OK, I will go straight at this one:
1. Tube testers are useful if:
a) One handles either a lot of tubes, or a lot of equipment that depends on tubes.
b) One understands what they can, and especially what they cannot do.
c) The tester itself is fully checked out and is operating as it should.
2. There are two basic classes of tube testers:
a) A simple emissions-tester. This, in essence, simply tests for conduction from the cathode to the plate.
b) A GM Tester that also tests the grid, and tests the tube at a fixed bias.
3. Within each class of tester, there are sub-classes which actually separate 'good' testers from 'not so good' testers:
a) A simple emissions tester that also tests (properly) for shorts and gas can be very useful. Shorts must be tested with a *HOT* tube, as many types of short do not show up with a cold tube. and with that group, some do not show up until the tube has been heated a while. So, a tester that can also sustain the filament load and plate voltage for more than a few seconds is worthwhile.
b) A GM tester that does the same is useful. But, one that also will allow measurements of filament current, plate current, and will allow variable bias and/or an external bias source now has the capacity to do matching. Very, very few testers have these specific capacities. Those that do tend to be stupidly expensive.
4. Why own a tube tester:
a) A power tube that flashes over, or shorts in use can cause all sorts of spectacular artifacts. Similarly, a rectifier tube. Small signal tubes less so, but still can have unfortunate effects should they short in use. So, if one has a piece of tube-based equipment, AND a tester that does shorts and gas, one has the ability to screen the tubes to some degree before applying power to the device.
b) If one is into audio at a serious level, it can be quite useful to determine if any tubes, especially power and rectifier tubes, are marginal. And similarly small-signal tubes are doing as they should. This settles many otherwise indeterminate questions - is it the device or the tube(s)?
a) I keep several dozen tube-based radios from 1919 through 1963. I have several thousand tubes stored away. With all that, my simple Simpson emissions-tester is sufficient for 90+ % of what I do with tubes, as it does an excellent job with shorts and gas, and can sit with a 6550 in the socket for as long as an hour and not overheat. What it will NOT tell me is anything other than gross differences in quality between any two tubes.
b) I also keep a Hickok 539B, fully calibrated and obtained legitimately from GE Re-Entry Systems in Philadelphia some years ago. This tester has all those obscure capacities and can match tubes effectively. It can also determine quality differences between tubes effectively enough that a decision to scrap or continue-in-service may be made on a sound basis. I use it about 10% of the time I am screening tubes.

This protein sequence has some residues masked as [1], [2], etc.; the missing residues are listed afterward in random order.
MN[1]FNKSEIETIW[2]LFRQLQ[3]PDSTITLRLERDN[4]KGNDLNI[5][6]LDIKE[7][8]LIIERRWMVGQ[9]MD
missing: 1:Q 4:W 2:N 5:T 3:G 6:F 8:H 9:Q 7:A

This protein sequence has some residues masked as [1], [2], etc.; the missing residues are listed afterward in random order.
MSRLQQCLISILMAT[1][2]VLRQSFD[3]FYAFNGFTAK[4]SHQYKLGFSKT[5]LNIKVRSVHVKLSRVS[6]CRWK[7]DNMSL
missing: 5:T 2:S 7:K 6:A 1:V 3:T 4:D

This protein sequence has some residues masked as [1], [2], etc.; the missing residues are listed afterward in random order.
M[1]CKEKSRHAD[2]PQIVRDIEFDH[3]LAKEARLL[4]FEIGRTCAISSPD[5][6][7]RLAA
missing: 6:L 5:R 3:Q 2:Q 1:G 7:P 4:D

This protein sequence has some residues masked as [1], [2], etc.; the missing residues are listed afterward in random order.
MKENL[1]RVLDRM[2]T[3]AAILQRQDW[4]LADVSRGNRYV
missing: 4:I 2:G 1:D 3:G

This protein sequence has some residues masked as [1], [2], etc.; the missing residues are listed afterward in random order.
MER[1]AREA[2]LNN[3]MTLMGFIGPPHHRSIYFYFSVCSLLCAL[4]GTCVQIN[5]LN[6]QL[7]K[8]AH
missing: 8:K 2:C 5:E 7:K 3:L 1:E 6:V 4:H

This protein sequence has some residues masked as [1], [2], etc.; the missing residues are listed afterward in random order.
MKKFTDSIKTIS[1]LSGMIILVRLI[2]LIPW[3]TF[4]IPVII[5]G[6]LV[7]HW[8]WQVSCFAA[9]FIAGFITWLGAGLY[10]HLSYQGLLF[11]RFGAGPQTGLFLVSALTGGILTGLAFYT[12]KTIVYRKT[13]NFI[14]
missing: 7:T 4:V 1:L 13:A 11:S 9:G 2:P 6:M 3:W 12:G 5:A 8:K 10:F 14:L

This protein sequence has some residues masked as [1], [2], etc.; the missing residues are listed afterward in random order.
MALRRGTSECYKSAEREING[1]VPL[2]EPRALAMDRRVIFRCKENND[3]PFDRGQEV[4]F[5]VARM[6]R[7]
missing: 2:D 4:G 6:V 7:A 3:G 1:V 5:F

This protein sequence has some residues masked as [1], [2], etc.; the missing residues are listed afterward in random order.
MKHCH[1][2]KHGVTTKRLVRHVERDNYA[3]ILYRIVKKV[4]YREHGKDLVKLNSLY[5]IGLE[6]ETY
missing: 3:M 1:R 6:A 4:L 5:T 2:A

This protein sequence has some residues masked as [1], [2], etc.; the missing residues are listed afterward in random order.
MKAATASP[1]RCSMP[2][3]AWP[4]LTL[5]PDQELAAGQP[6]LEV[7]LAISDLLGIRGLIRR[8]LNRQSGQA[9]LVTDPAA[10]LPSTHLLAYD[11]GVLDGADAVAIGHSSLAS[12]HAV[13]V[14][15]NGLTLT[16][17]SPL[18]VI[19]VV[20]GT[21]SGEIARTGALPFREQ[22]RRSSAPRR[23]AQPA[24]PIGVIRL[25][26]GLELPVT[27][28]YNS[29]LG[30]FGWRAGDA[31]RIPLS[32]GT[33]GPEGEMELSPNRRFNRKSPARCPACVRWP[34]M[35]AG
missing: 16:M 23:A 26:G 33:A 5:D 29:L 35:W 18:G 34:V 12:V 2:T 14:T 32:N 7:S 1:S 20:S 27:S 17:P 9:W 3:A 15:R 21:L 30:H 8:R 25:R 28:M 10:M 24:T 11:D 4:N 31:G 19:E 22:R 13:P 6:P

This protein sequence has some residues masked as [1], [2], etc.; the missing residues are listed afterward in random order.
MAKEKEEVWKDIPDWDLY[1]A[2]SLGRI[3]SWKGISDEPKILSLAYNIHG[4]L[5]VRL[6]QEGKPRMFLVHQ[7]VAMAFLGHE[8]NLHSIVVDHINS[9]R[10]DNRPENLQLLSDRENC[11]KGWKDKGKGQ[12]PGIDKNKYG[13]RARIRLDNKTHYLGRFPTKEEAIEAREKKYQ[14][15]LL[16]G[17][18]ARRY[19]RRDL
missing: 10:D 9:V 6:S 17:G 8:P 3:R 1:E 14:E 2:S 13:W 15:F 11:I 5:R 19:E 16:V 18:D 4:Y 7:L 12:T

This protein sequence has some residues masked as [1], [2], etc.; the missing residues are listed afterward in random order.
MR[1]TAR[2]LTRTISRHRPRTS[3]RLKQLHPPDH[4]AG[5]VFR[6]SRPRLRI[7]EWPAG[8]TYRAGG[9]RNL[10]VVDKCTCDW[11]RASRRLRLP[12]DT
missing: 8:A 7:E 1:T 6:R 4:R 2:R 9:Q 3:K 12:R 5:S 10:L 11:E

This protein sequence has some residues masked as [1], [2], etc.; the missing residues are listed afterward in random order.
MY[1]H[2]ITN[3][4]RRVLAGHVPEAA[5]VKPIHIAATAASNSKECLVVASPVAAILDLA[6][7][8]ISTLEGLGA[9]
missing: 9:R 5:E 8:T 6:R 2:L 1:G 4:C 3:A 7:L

I deal in more than a few radios that use both rare and exotic tubes such that junking a tube merely because it is suspect is not an option. Eye tubes, and some power output tubes fall into that class, as well as some of the pre-octal tubes that were never made in vast quantities. Check out a 6T5 some day if you want a perfect example. So, to that end, a tube tester is a useful tool, mine have paid for themselves many times over. And, the first blown output or power transformer from a slagged tube (heat-related short) handles any other doubts one might have.
a) Any tester contemplated *MUST* test effectively for shorts and gas. Otherwise, it is pretty useless for reliable screening other than go/no-go - and most of the time that can be done with a VOM.
b) Unless one is heavily into tubes and understands the multiplicity of types and applications, an expensive GM-type tester is probably not a good investment.
c) Military testers (The Hickok-pattern TV7 being a prized example) were designed for a very specific purpose under very specific conditions and generally not much more useful than an emissions tester in the world we inhabit. Yes, they will differentiate to a much finer degree tube *quality* (term-of-art meaning how close to new-spec. any given tube might be, not how well it is made). But it is not useful for matching purposes and cannot be made to be so. So, unless one is committed to a lab-grade unit, a higher-end emissions-tester (REPEAT: SHORTS AND GAS) will be sufficient.
d) Unless one purchases a 'new' computerized tester (and, yes, those are still being made with quite a few options), the typical tester one sees on eBay is starting at 50 years old, and counting. Well made testers, like well made anything elses, will stand the test of time and are readily maintainable. But, unless one gets a tester from a reliable source and/or REALLY understands complex troubleshooting,
this is not an exercise for the faint-hearted.
I paid $15 + about 4 hours for my Simpson.
I paid $100 + about 8 hours for my Hickok.
Purchase ONLY from reliable instrument makers. And there is a truism amongst tester users:
Accurate/Supreme/ HiTech et.al. aren't.
Reliable brands (most of the time) are: Hickok, Simpson, Heath, Eico, Jackson and a few others are good points of departure.
e) Equally as important as any given tube tester is the paper that comes with it. Which must have, but not be limited to: A complete owner/shop manual. Obsolete tube data. Updates at least into the 1980s, if not beyond. Data sheets for WE (Western-Electric) pattern tubes. Sockets or adapters for 4-pin through Nuvistor tubes. And Euro-pattern tubes if one is into that as well.
Of the brands named above, all of this is available for all of them in the after-market.
Last edited by Peter W. on Wed Jan 04, 2017 2:31 pm; edited 2 times in total